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  we be unbreakable mo-fo's
Samuel L. Jackson and Bruce Willis slice through a crowd, parting pedestrians with their sheer badassedness.

2000, Touchstone Pictures
All Rights Reserved

I panned "The Sixth Sense" when it was first unleashed on an unsuspecting public in August, 1999. I found it to be a hollow, forced ghost story with little spookiness and a twist ending that felt neither twisted nor organically connected to the rest of the film. Out of curiosity to see exactly what I missed that the rest of the free world saw in it, I attended a screening of "Sense" 10 months after it opened and found myself this time taken with the mystical world that kid genius director M. Night Shyamalan created in a way that I couldn't grasp all those months earlier. His new film is titled "Unbreakable" and it has the unenviable task of following up the biggest film of 1999 that didn't star Jar Jar Binks. I don't need to flash forward 10 months to tell you right now that lightning hasn't struck twice for Shyamalan .

A relentless vanity film, "Unbreakable" is tolerable for most of its running time. It lurks around corners, builds slowly and deliberately, and generates more and more interest in the characters as it chugs along. Then this bizarre ending arrives and quickly snaps the viewer back into reality. But more on that in a second.

It's inevitable that most directors make the same film over and over again. Why fix what isn't broke? However, Shyamalan crafts "Unbreakable" in the exact same way as "Sixth Sense." Both films move at a turtle's pace and both share that moody-as-hell vibe that I give full credit to Shyamalan for creating. He is a gifted director and he is well aware of the audience and how easily he can manipulate them. It's simply that "Unbreakable" cannot shake that moldy leftover feeling that drapes over it. The two stories couldn't be different, but you would never know it from Shyamalan's directing style.

Nevertheless it is the story that Disney and Shyamalan don't want you to know before you buy a ticket. I'm all for surprises, however "Unbreakable" does not contain a "Sixth Sense" style twist so there is little to spoil. The story itself, if fully explained, is so ludicrous, so unbelievably goofball that to get into it would be a great disservice to anyone planning to see "Unbreakable." I would hate to ruin an experience that needs to be seen to be believed. The basics are this: David Dunn (Bruce Willis) is a security worker who has survived a train wreck that killed all on board. He is left alive without a scratch. In fact, he has never been hurt physically in his life. Enter Elijah (Samuel L. Jackson), a comic book fanatic who suffers from brittle bone disease. Elijah claims to know why David has been able to avoid harm for so long. David, unable to accept his destiny, begins to learn just how far his gifts go and how they have a place in the world.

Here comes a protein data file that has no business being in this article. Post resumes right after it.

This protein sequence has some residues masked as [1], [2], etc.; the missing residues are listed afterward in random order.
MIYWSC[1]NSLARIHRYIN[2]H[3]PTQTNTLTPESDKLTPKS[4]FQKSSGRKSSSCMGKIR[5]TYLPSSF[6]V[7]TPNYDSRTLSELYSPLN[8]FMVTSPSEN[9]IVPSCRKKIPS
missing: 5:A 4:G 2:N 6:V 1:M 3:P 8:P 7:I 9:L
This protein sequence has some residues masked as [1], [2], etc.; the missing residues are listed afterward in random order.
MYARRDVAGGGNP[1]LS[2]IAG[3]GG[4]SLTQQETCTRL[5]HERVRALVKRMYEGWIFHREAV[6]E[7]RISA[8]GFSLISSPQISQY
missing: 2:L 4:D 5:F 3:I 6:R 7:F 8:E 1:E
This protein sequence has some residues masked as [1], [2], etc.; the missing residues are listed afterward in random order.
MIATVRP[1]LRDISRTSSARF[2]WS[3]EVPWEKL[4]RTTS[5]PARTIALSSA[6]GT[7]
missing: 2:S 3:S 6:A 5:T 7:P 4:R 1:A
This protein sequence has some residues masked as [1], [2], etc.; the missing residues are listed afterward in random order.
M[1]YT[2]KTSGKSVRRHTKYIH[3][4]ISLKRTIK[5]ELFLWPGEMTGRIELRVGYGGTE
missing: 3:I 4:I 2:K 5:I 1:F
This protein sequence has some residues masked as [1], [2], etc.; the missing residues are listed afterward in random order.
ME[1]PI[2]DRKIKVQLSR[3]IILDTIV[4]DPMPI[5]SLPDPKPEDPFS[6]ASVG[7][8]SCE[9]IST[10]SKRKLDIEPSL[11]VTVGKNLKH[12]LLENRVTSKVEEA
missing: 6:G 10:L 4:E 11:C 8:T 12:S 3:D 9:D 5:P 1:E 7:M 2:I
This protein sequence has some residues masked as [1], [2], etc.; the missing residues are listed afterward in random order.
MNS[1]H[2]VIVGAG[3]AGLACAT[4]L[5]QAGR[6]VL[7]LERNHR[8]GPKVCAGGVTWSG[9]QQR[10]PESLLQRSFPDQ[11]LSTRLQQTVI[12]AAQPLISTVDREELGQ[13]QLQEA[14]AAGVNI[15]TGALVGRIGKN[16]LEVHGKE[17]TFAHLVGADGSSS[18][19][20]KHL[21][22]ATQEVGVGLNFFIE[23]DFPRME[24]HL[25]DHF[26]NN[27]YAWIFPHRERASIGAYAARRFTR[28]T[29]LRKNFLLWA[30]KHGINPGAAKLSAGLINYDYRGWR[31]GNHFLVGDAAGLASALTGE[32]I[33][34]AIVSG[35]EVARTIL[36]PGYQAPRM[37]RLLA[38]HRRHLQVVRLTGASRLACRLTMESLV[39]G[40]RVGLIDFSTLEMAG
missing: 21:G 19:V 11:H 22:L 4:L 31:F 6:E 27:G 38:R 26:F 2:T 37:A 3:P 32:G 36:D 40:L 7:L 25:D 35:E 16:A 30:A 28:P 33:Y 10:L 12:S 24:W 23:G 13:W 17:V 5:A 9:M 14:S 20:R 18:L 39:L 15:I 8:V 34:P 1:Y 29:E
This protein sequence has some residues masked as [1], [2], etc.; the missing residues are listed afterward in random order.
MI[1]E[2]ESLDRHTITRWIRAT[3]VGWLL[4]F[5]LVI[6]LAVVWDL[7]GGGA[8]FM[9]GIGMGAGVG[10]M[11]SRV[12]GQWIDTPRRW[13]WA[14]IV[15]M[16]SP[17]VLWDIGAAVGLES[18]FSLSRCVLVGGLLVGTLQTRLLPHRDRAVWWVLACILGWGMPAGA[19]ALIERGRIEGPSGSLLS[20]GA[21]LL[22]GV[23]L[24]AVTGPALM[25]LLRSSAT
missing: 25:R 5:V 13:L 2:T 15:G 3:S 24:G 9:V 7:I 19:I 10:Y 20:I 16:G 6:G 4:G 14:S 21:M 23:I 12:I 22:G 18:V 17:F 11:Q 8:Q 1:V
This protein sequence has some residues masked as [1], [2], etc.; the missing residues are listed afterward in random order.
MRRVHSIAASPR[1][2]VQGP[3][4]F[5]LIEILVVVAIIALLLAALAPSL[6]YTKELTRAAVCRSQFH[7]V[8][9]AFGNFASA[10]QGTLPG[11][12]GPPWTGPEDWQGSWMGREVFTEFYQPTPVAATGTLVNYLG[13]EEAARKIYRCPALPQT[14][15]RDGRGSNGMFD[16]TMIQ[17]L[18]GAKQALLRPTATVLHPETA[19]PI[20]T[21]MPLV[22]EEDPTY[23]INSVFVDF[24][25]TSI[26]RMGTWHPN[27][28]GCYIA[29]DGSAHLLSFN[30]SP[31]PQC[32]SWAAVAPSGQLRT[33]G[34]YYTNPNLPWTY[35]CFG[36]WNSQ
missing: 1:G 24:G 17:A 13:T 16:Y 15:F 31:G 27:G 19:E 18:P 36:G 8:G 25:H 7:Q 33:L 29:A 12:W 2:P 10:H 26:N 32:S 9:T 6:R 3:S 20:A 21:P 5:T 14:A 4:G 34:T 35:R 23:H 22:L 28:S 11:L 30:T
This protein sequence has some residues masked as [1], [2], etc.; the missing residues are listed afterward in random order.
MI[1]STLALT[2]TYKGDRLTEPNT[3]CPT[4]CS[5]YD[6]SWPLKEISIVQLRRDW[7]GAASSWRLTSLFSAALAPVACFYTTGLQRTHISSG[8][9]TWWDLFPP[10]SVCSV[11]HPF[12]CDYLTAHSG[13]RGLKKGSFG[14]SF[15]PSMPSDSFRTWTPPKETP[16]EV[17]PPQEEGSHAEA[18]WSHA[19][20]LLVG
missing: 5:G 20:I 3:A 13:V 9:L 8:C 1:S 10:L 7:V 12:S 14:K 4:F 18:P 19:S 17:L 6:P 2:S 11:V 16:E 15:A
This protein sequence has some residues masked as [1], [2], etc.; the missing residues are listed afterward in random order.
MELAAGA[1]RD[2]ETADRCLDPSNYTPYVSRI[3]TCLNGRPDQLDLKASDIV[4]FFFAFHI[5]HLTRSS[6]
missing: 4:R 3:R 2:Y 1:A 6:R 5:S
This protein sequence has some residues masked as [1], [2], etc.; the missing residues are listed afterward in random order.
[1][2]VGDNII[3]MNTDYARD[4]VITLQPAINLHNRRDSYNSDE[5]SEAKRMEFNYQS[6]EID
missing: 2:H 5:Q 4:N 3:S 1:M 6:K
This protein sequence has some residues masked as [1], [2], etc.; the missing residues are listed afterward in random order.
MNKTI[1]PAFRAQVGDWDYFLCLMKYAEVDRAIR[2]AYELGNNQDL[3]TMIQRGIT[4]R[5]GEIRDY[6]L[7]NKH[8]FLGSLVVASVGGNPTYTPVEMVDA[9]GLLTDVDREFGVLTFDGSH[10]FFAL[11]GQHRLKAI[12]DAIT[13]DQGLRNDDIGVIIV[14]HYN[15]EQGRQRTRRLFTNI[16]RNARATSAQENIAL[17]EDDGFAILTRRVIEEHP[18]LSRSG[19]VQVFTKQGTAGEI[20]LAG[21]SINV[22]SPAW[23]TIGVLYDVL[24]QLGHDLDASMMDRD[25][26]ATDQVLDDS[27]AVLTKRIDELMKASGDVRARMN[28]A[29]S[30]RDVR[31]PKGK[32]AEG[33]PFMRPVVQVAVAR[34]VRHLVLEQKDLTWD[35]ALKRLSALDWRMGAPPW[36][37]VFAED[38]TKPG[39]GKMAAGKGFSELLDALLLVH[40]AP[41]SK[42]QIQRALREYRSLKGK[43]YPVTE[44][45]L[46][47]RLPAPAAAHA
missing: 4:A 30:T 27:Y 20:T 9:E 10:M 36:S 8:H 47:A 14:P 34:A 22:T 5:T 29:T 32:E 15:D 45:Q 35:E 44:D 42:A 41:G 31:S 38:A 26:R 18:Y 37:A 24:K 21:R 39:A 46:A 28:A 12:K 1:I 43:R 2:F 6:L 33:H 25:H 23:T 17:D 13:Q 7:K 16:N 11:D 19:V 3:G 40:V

"Unbreakable" opens with some short text explaining the history and popularity of the comic book. If you couple this with the plot synopsis, then you might have a good clue to where the picture is going with its plot. This direction in story is the very reason why "Unbreakable" isn't as dramatically sound as "The Sixth Sense." I kept hoping, praying, outright yelling at the screen that "Unbreakable" doesn't go where it ends up going. However, it does, and boy does it end unspeakably badly. It will be fun to hear what people think of the resolution to this film. It could be a mixed reaction, maybe even praise, but that wouldn't be the smart bet to make. "Unbreakable"'s climax is just the silliest thing in the world. It doesn't leave you cold, nor does it answer one of the thousands of questions that remain at the end of the film. It just ends on this sour note with Shyamalan seemingly grinning from ear to ear, believing he took us all on a great ride again.

"Unbreakable" opens with a reasonable amount of tension and suspense. Through another moody Bruce Willis performance, the journey of David Dunn had me at the edge of my seat. It's a good but quiet performance that is rendered bitter by that god-awful resolution. Samuel L Jackson also gives a stiff but engrossing performance as the wily Elijah. It's Robin Wright Penn as David's wife Audrey that breaks my heart. Penn is an insanely gifted actress, but Shyamalan wastes her in a thankless role that requires nothing but standing behind Willis and crying.

In the grand tradition of Steven Spielberg's "1941," or Barry Levinson's "Toys," "Unbreakable" is the end result of a studio and creative team that couldn't say no to Shyamalan. He gets away with murder this time out and I will be amazed if "Unbreakable" isn't laughed out of theaters by Christmas. The film isn't awful, it just has an ending that puts a wet blanket on the whole thing.

Filmfodder Grade: C

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